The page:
The Home Page Showdown

By June 21, 2016Blog
17471982 - two different ideas in confrontation. concept drawn with marker on transparent wipe board.

When planning a new or redesigned website, there is always a great deal of time and energy focused on nailing down the home page answering questions like: What belongs there? How should the real estate be divided? And, what will appear “above the fold?” These are all valid questions, but the amount of effort expended on the homepage often outweighs its importance among today’s habits of content consumption on the Internet, and some of the popular solutions fail to create a better user experience.

A good number of readers will land on an interior page rather than the homepage, having accessed the site from a search engine or through a social media link. The New York Times reported in 2012 that only about 49% of visits to their site started on the homepage — that’s less than half. It’s important to keep this in mind as individual stakeholders go head-to-head over a few pixels give or take. Time might be better spent making sure that users have onward paths available to them from any high-traffic interior pages.

Homepage sliders or carousels are a popular way for organizations to appease several masters by giving various players equal screen time. This can be a useful tool for negotiating internal politics, but sliders aren’t actually that popular with users.  Many users won’t wait for the sliders to advance through their cycle, so the third or fourth slide won’t get any airtime. Or, worse yet, the slide advances just as the user realizes that they want to know more about a topic, and then it’s gone. This ultimately creates frustration, which is not ideal. The homepage should help people understand your organization’s core reason for being and make it easy for them to find what they need rather than barrage them with too many details about specific programs, events, or promotions.

Some stakeholders will put disproportionate emphasis on what appears “above the fold” on your homepage and how it looks on their own display. This concept is becoming more and more outdated as time goes on and as your organization’s web presence matures beyond the brochure-style site. First off, with the huge array of screen sizes it is impossible to pinpoint exactly where that fold will land in many instances. Add to that the fact that a user may have different settings for their display or browser and all bets are off about what will be visible upon landing. In addition, research shows that users begin scrolling before a homepage even finishes loading and that more clicks are generated from material placed just below the initial screen view and in the footer than from material at the top of the page.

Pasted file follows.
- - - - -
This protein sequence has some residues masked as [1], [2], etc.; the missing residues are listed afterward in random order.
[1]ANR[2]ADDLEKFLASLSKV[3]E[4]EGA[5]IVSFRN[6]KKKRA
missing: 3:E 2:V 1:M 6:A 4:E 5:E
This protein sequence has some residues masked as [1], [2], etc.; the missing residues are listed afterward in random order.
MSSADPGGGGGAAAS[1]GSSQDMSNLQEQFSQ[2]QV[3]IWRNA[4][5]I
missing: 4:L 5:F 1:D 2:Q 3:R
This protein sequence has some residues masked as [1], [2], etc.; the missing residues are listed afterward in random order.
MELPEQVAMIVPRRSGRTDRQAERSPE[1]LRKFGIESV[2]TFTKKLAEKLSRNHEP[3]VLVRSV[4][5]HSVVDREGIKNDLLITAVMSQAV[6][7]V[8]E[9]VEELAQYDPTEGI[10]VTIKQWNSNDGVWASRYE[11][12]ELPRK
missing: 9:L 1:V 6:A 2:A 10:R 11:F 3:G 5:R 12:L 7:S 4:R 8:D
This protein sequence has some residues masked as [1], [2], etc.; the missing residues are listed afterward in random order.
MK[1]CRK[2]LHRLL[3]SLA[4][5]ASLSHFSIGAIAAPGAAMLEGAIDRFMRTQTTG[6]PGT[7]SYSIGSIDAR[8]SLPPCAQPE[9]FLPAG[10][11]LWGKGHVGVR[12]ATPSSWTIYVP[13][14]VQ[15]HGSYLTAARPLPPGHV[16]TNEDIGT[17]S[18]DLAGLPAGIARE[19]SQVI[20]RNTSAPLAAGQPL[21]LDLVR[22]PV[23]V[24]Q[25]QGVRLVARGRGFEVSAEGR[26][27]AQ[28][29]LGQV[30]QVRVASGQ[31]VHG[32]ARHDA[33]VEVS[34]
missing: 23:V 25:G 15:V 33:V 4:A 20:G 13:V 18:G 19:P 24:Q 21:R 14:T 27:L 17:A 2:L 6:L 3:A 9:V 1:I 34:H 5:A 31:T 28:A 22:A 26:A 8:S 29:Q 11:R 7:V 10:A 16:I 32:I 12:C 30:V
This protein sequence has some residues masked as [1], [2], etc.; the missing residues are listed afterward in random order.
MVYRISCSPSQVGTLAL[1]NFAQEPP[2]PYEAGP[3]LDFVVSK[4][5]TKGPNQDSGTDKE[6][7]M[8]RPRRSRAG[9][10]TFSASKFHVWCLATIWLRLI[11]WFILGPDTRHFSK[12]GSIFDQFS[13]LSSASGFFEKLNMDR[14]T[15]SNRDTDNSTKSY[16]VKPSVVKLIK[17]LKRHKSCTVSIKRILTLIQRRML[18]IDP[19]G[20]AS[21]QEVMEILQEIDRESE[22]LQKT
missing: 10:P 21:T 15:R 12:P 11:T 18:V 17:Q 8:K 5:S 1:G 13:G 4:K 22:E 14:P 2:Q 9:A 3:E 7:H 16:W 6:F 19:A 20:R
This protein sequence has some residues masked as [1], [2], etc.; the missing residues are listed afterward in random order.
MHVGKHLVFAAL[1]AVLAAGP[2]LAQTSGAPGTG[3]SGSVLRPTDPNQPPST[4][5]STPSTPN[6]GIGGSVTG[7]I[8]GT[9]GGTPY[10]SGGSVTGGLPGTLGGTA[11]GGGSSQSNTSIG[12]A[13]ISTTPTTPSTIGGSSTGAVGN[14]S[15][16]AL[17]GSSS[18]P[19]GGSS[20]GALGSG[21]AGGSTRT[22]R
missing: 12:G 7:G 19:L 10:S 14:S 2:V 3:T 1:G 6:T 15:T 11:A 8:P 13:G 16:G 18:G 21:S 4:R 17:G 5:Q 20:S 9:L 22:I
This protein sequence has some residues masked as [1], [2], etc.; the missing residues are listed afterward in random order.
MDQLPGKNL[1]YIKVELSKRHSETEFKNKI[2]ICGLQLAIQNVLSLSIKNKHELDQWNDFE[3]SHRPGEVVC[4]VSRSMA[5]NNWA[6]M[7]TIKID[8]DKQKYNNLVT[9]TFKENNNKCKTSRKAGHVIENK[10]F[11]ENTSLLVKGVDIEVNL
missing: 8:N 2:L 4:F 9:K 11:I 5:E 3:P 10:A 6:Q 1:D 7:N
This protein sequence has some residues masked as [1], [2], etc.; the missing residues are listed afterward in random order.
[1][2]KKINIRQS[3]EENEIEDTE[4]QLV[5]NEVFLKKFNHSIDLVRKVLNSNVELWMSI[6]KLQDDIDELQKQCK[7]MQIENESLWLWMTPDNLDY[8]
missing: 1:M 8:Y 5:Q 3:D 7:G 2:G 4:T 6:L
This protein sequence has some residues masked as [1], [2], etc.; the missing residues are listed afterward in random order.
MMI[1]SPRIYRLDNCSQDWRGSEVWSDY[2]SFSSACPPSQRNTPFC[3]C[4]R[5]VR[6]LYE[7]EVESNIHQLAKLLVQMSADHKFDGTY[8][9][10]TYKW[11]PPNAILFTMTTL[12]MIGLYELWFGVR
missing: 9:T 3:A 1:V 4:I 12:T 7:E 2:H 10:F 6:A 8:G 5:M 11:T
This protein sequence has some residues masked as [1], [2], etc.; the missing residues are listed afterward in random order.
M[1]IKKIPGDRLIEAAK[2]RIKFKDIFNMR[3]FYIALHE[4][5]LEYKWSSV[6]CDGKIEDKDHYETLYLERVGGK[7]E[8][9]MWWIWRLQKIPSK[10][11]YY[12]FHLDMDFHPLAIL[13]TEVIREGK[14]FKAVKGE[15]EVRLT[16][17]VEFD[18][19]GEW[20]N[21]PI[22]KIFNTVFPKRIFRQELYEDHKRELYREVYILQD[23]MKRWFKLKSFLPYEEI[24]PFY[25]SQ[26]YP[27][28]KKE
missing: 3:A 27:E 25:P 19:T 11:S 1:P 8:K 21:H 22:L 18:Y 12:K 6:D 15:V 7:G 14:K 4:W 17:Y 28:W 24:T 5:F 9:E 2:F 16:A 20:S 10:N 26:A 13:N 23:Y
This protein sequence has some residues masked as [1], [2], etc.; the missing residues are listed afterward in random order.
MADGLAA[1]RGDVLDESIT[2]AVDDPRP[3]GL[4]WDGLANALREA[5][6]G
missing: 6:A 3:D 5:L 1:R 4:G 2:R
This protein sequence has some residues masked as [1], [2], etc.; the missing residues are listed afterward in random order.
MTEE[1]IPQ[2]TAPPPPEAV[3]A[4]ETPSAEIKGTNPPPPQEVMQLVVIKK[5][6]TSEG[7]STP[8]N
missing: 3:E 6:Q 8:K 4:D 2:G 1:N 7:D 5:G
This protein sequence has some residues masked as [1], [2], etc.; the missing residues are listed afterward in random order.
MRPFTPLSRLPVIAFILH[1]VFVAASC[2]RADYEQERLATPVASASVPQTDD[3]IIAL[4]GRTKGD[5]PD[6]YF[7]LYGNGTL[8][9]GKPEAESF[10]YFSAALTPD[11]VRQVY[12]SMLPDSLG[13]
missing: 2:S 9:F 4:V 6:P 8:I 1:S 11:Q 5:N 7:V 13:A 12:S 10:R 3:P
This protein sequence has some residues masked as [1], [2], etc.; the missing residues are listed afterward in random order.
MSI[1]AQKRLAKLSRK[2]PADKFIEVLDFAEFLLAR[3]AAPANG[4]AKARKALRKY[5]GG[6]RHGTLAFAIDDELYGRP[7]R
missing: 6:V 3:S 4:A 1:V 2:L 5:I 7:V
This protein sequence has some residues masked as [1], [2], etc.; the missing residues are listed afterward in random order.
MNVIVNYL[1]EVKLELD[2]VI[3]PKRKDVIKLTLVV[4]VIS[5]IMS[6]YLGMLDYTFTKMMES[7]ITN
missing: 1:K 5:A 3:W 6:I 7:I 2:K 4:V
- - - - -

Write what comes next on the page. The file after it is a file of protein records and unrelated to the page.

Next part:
When dealing with each of these scenarios, it is helpful to remember that your website is not a static brochure. The way it will be experienced by different users is dynamic, so it is important to be flexible about some of the smaller details and make sure the overall goals and business strategies are clear. Understanding the goals and strategies will help you evaluate every idea before it goes up on the homepage to make sure that the site’s precious real estate isn’t being hijacked by an individual stakeholder with their own agenda.

Our website kickstart package is a great way to formalize these goals and strategies and lay the groundwork for better digital content management across the entire site. Get in touch today to learn more!

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